Blogger: Rachelle Gardner
Go ahead and leave reviews on Amazon for books you haven’t read—no problem! Give a scathing 1-star review because an author dared to include Christian content, that’s okay too.
Just don’t leave a 1- or 2-star review for another book in the same genre in which you write. That’s clearly biased and motivated by your competitive nature! And don’t dare write a positive review for any book written by an author whom you’ve ever met online, heard of through the grapevine, or shared a planet with. Amazon frowns on that.
Yes, things are a little wacky over at Amazon, and several Books & Such authors had a lively online discussion about it yesterday.
What’s going on?
About a year ago, the publishing industry erupted when it came to light that online book retailers, particularly Amazon, were riddled with “fake reviews.” Some authors were creating false online personas and giving their own books multiple positive reviews. Others were purchasing positive reviews in bulk from enterprising entrepreneurs willing to write them. Add this to the well-known practice of systematically sabotaging an author by posting negative 1-star reviews, and you can see that the review system was becoming highly unreliable.
Amazon cracks down.
Eventually Amazon began removing book reviews it deemed somehow suspect. But this is where the controversy comes in. They’re using algorithms to determine if a review was posted by someone who “knows the author,” and if so, they’re removing the review from the site and sending the reviewer a note explaining they’ve removed it “because your account activity indicates that you know the author.”
What’s wrong with this picture?
In many cases, the reviewer didn’t, in fact, “know the author.” But when the reviewers appealed to Amazon to reverse the decision, Amazon didn’t change their mind and didn’t reinstate the review. Several people report that further correspondence with Amazon elicited a threat that any further violations of the reviewing policy would result in the book in question being removed from the site.
Can they do this?
Amazon’s Customer Review Guidelines outline a number of things that are not allowed. They specifically disallow reviews “by or on behalf of a person or company with a financial interest in the product or a directly competing product.” Using this guideline, Amazon is within its rights to remove certain reviews.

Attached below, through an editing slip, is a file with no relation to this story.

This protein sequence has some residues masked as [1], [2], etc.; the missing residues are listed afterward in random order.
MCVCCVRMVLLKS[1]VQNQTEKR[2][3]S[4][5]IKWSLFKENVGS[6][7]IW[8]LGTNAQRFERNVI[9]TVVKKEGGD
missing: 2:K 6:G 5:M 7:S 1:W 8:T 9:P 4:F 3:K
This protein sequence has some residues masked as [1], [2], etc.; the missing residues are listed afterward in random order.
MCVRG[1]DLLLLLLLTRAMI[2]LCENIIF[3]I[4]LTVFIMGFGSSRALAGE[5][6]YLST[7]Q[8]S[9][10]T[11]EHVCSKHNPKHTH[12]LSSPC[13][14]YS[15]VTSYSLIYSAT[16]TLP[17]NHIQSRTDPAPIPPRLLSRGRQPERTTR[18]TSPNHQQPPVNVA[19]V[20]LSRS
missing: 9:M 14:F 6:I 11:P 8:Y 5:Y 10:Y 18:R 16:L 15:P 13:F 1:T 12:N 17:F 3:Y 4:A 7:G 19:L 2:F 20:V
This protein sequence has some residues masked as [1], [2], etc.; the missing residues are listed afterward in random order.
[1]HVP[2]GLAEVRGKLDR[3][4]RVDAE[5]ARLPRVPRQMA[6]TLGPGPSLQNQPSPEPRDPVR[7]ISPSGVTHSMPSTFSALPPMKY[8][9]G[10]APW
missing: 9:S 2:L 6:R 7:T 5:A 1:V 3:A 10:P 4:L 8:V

Houston, we have a problem.
Using that guideline from Amazon, every single author writing in the same genre (say… Christian fiction. Or Christian non-fiction…) could be considered “competitors” writing “directly competing products” and therefore, be ineligible to review each other’s books.
Another problem: Amazon is removing reviews with the stated reasoning of, “you know the author.” But I can’t find anything in the Customer Review Guidelines that spells out, “You may not review a book if you know the author.”
An additional problem: Amazon is removing reviews claiming “you know the author,” when in fact, the author and reviewer are complete strangers. And Amazon is not listening to any challenges to their protocols.
And one more: Amazon is removing suspicious reviews, but still leaving plenty of fake and/or damaging reviews all across the site.
Hold on, there might be another way to look at this.
Amazon’s crackdown is certainly not “all bad.” There’s a real need to bring integrity back to the reviewing process. When I’m considering a book on Amazon, I’d like a measure of confidence that those reviews are real—not purchased, not written by the author’s best friend, not written by a jealous competitor. So I do appreciate Amazon’s taking action. However, the uproar is happening because fake and purchased and pernicious reviews remain all across Amazon, while many legitimate reviews are being removed. Many online articles have addressed this, but Amazon doesn’t seem to be responding.
So what should we do?
First, I think it’s a good idea to remind ourselves not to waste energy worrying about the things over which we have no control. So let’s not stress out too much over Amazon as a whole. Let’s concentrate on the areas in which we have some control.
Second, when reviewing fellow authors’ books, always begin your review with a disclosure. For example, “Disclosure: I received this book free of charge from the publisher, but this review consists of my honest opinions, not influenced in any way by the author or publisher.” Or you could say, “Disclosure: I have met this author [or I am represented by the same literary agency as this author], but this review consists of my honest opinions, not influenced in any way by the author or publisher.”
Third, when asking your friends and acquaintances to review your books on Amazon, ask them to use a similar disclosure.
There is some evidence that the reviews containing a disclosure are less likely to be removed than the ones with no disclosure.
Fourth, if you believe your review was wrongly removed by Amazon, write to them and appeal their decision. I think it’s important that Amazon hear from us as much as possible, so that they can work to refine their process.
Want to read more?
What are your thoughts? Have you noticed the lack of integrity in the reviewing system? What are your ideas on how we should respond to this whole situation?
Let’s take a look at the Amazon customer review controversy. Click to Tweet.
Have you tried to post a review on Amazon of a book written by your friend? Beware! Click to Tweet